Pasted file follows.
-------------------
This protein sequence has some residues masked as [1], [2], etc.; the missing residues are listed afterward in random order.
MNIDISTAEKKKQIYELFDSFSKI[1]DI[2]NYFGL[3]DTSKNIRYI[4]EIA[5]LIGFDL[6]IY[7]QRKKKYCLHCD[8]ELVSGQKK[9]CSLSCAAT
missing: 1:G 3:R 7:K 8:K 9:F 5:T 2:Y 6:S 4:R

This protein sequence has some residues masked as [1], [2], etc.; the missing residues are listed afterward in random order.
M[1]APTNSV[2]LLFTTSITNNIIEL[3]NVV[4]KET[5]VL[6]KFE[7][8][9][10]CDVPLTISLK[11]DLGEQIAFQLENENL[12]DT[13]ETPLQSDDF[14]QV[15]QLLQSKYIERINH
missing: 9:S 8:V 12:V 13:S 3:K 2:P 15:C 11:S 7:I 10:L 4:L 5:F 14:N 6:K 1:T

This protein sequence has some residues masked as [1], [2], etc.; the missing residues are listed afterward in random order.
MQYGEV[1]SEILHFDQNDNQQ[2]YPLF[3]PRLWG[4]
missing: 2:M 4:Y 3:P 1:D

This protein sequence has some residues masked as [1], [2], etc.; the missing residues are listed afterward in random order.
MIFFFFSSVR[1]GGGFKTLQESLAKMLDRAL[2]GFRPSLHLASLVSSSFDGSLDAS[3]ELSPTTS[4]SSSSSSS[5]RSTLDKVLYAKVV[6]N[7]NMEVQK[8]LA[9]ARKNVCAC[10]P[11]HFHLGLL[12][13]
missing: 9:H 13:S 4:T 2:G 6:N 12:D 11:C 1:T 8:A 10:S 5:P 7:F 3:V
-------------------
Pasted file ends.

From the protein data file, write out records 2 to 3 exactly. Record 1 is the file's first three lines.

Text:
This protein sequence has some residues masked as [1], [2], etc.; the missing residues are listed afterward in random order.
M[1]APTNSV[2]LLFTTSITNNIIEL[3]NVV[4]KET[5]VL[6]KFE[7][8][9][10]CDVPLTISLK[11]DLGEQIAFQLENENL[12]DT[13]ETPLQSDDF[14]QV[15]QLLQSKYIERINH
missing: 9:S 8:V 12:V 13:S 3:K 2:P 15:C 11:S 7:I 10:L 4:L 5:F 14:N 6:K 1:T

This protein sequence has some residues masked as [1], [2], etc.; the missing residues are listed afterward in random order.
MQYGEV[1]SEILHFDQNDNQQ[2]YPLF[3]PRLWG[4]
missing: 2:M 4:Y 3:P 1:D